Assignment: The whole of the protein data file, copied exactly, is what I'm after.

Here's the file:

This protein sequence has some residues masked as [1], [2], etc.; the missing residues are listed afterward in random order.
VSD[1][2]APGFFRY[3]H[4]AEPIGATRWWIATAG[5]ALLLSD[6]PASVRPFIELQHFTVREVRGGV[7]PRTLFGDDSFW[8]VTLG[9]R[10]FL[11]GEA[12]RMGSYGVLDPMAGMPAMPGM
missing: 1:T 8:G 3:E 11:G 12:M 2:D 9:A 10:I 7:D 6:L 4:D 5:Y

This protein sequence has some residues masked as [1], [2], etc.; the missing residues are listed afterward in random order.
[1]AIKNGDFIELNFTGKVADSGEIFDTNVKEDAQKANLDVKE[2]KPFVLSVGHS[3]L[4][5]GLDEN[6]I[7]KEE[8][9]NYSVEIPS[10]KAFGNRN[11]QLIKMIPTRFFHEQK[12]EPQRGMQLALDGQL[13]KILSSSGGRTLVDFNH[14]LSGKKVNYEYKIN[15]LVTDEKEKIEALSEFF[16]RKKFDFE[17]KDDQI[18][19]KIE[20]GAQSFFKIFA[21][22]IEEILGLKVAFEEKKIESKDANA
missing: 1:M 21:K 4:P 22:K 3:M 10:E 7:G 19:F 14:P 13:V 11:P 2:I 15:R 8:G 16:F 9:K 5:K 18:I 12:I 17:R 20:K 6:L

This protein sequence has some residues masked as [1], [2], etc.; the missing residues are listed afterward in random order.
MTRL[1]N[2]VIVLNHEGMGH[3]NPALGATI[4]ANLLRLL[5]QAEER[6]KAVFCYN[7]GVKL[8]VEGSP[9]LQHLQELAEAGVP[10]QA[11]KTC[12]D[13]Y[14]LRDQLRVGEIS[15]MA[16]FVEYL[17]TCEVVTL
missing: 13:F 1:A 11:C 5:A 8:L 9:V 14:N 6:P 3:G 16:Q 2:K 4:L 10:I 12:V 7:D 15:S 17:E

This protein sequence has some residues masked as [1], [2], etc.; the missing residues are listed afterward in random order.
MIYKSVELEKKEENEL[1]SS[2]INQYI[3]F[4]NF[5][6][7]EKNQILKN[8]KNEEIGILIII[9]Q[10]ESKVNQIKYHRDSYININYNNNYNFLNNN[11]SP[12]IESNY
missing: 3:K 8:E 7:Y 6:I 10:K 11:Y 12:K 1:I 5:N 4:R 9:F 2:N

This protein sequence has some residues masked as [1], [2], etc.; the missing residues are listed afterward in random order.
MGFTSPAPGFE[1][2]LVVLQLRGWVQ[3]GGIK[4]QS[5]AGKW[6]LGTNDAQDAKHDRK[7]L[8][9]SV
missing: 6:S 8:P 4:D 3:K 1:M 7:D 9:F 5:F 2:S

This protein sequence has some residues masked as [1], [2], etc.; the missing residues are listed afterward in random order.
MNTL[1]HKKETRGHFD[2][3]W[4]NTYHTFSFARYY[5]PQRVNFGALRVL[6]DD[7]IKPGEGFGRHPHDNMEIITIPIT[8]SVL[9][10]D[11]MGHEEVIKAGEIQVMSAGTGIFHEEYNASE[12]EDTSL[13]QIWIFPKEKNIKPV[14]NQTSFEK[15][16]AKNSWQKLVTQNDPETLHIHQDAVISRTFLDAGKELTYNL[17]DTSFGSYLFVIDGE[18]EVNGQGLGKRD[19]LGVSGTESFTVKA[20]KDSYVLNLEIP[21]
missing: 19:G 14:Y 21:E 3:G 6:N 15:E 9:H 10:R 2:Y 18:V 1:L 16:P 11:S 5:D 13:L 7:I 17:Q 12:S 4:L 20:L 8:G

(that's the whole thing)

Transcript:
This protein sequence has some residues masked as [1], [2], etc.; the missing residues are listed afterward in random order.
VSD[1][2]APGFFRY[3]H[4]AEPIGATRWWIATAG[5]ALLLSD[6]PASVRPFIELQHFTVREVRGGV[7]PRTLFGDDSFW[8]VTLG[9]R[10]FL[11]GEA[12]RMGSYGVLDPMAGMPAMPGM
missing: 1:T 8:G 3:E 11:G 12:M 2:D 9:A 10:I 7:D 6:L 4:D 5:Y

This protein sequence has some residues masked as [1], [2], etc.; the missing residues are listed afterward in random order.
[1]AIKNGDFIELNFTGKVADSGEIFDTNVKEDAQKANLDVKE[2]KPFVLSVGHS[3]L[4][5]GLDEN[6]I[7]KEE[8][9]NYSVEIPS[10]KAFGNRN[11]QLIKMIPTRFFHEQK[12]EPQRGMQLALDGQL[13]KILSSSGGRTLVDFNH[14]LSGKKVNYEYKIN[15]LVTDEKEKIEALSEFF[16]RKKFDFE[17]KDDQI[18][19]KIE[20]GAQSFFKIFA[21][22]IEEILGLKVAFEEKKIESKDANA
missing: 1:M 21:K 4:P 22:K 3:M 10:E 7:G 19:F 14:P 13:V 11:P 2:I 15:R 8:G 16:F 9:K 5:K 18:I 12:I 17:R 20:K 6:L

This protein sequence has some residues masked as [1], [2], etc.; the missing residues are listed afterward in random order.
MTRL[1]N[2]VIVLNHEGMGH[3]NPALGATI[4]ANLLRLL[5]QAEER[6]KAVFCYN[7]GVKL[8]VEGSP[9]LQHLQELAEAGVP[10]QA[11]KTC[12]D[13]Y[14]LRDQLRVGEIS[15]MA[16]FVEYL[17]TCEVVTL
missing: 13:F 1:A 11:C 5:A 8:L 9:V 14:N 6:P 3:G 16:Q 2:K 4:L 10:I 12:V 7:D 15:S 17:E

This protein sequence has some residues masked as [1], [2], etc.; the missing residues are listed afterward in random order.
MIYKSVELEKKEENEL[1]SS[2]INQYI[3]F[4]NF[5][6][7]EKNQILKN[8]KNEEIGILIII[9]Q[10]ESKVNQIKYHRDSYININYNNNYNFLNNN[11]SP[12]IESNY
missing: 3:K 8:E 7:Y 6:I 10:K 11:Y 12:K 1:I 5:N 4:R 9:F 2:N

This protein sequence has some residues masked as [1], [2], etc.; the missing residues are listed afterward in random order.
MGFTSPAPGFE[1][2]LVVLQLRGWVQ[3]GGIK[4]QS[5]AGKW[6]LGTNDAQDAKHDRK[7]L[8][9]SV
missing: 6:S 8:P 4:D 3:K 1:M 7:D 9:F 5:F 2:S

This protein sequence has some residues masked as [1], [2], etc.; the missing residues are listed afterward in random order.
MNTL[1]HKKETRGHFD[2][3]W[4]NTYHTFSFARYY[5]PQRVNFGALRVL[6]DD[7]IKPGEGFGRHPHDNMEIITIPIT[8]SVL[9][10]D[11]MGHEEVIKAGEIQVMSAGTGIFHEEYNASE[12]EDTSL[13]QIWIFPKEKNIKPV[14]NQTSFEK[15][16]AKNSWQKLVTQNDPETLHIHQDAVISRTFLDAGKELTYNL[17]DTSFGSYLFVIDGE[18]EVNGQGLGKRD[19]LGVSGTESFTVKA[20]KDSYVLNLEIP[21]
missing: 19:G 14:Y 21:E 3:G 6:N 15:E 9:H 10:R 2:Y 18:V 1:L 16:P 11:S 5:D 13:L 7:I 17:Q 12:S 4:L 20:L 8:G